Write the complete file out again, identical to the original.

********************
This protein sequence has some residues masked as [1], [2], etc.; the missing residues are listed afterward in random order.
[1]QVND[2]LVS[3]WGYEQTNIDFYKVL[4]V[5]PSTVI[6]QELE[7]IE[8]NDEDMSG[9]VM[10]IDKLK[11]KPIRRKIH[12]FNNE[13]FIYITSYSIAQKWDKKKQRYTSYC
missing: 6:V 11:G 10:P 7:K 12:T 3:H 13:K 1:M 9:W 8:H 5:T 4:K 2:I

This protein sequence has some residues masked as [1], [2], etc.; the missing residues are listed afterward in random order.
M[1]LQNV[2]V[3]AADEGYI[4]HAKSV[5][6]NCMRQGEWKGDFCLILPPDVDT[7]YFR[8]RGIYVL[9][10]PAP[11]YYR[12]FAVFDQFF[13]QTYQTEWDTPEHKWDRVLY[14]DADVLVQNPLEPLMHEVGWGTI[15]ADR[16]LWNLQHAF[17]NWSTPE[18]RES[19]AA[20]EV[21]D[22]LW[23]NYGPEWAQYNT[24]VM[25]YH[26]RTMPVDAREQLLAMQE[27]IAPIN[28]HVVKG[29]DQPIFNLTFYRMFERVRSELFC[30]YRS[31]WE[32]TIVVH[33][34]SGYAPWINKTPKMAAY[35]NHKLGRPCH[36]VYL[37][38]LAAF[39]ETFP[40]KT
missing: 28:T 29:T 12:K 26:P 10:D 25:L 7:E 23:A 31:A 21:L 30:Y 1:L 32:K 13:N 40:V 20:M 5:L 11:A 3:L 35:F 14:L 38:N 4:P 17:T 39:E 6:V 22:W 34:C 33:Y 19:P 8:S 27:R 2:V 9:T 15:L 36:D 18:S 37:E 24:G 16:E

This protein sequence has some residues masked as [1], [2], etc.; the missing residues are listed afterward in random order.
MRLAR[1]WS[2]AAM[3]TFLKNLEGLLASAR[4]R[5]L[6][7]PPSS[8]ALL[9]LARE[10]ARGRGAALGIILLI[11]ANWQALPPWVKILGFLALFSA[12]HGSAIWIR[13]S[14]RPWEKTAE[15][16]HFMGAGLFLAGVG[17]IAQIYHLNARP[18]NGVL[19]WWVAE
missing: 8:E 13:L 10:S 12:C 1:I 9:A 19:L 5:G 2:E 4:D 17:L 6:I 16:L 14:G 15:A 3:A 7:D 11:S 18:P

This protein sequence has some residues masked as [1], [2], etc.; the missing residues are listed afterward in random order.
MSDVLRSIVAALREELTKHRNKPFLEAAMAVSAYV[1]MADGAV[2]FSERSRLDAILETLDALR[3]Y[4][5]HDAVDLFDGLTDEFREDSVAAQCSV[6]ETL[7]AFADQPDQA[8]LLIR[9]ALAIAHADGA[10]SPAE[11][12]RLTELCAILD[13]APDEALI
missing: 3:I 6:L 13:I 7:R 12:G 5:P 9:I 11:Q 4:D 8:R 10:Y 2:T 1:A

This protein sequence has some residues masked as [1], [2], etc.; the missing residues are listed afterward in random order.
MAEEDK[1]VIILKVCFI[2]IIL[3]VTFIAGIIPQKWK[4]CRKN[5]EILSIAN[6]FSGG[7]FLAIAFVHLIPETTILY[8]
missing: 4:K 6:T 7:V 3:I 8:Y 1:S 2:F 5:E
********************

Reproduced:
This protein sequence has some residues masked as [1], [2], etc.; the missing residues are listed afterward in random order.
[1]QVND[2]LVS[3]WGYEQTNIDFYKVL[4]V[5]PSTVI[6]QELE[7]IE[8]NDEDMSG[9]VM[10]IDKLK[11]KPIRRKIH[12]FNNE[13]FIYITSYSIAQKWDKKKQRYTSYC
missing: 6:V 11:G 10:P 7:K 12:T 3:H 13:K 1:M 9:W 8:H 5:T 4:K 2:I

This protein sequence has some residues masked as [1], [2], etc.; the missing residues are listed afterward in random order.
M[1]LQNV[2]V[3]AADEGYI[4]HAKSV[5][6]NCMRQGEWKGDFCLILPPDVDT[7]YFR[8]RGIYVL[9][10]PAP[11]YYR[12]FAVFDQFF[13]QTYQTEWDTPEHKWDRVLY[14]DADVLVQNPLEPLMHEVGWGTI[15]ADR[16]LWNLQHAF[17]NWSTPE[18]RES[19]AA[20]EV[21]D[22]LW[23]NYGPEWAQYNT[24]VM[25]YH[26]RTMPVDAREQLLAMQE[27]IAPIN[28]HVVKG[29]DQPIFNLTFYRMFERVRSELFC[30]YRS[31]WE[32]TIVVH[33][34]SGYAPWINKTPKMAAY[35]NHKLGRPCH[36]VYL[37][38]LAAF[39]ETFP[40]KT
missing: 28:T 29:T 12:K 26:P 10:D 25:L 7:E 23:A 31:A 21:L 30:Y 1:L 32:K 13:N 40:V 20:M 5:L 11:A 3:L 35:F 14:L 38:N 4:P 17:T 39:E 6:V 22:W 34:C 33:Y 19:P 8:S 27:R 2:V 9:T 15:L 36:D 18:S 37:E 24:G 16:E

This protein sequence has some residues masked as [1], [2], etc.; the missing residues are listed afterward in random order.
MRLAR[1]WS[2]AAM[3]TFLKNLEGLLASAR[4]R[5]L[6][7]PPSS[8]ALL[9]LARE[10]ARGRGAALGIILLI[11]ANWQALPPWVKILGFLALFSA[12]HGSAIWIR[13]S[14]RPWEKTAE[15][16]HFMGAGLFLAGVG[17]IAQIYHLNARP[18]NGVL[19]WWVAE
missing: 8:E 13:L 10:S 12:C 1:I 9:A 19:L 5:G 2:E 4:D 17:L 6:I 16:L 14:G 15:A 3:A 7:D 11:S 18:P

This protein sequence has some residues masked as [1], [2], etc.; the missing residues are listed afterward in random order.
MSDVLRSIVAALREELTKHRNKPFLEAAMAVSAYV[1]MADGAV[2]FSERSRLDAILETLDALR[3]Y[4][5]HDAVDLFDGLTDEFREDSVAAQCSV[6]ETL[7]AFADQPDQA[8]LLIR[9]ALAIAHADGA[10]SPAE[11][12]RLTELCAILD[13]APDEALI
missing: 3:I 6:L 13:I 7:R 12:G 5:P 9:I 11:Q 4:D 8:R 10:Y 2:T 1:A

This protein sequence has some residues masked as [1], [2], etc.; the missing residues are listed afterward in random order.
MAEEDK[1]VIILKVCFI[2]IIL[3]VTFIAGIIPQKWK[4]CRKN[5]EILSIAN[6]FSGG[7]FLAIAFVHLIPETTILY[8]
missing: 4:K 6:T 7:V 3:I 8:Y 1:S 2:F 5:E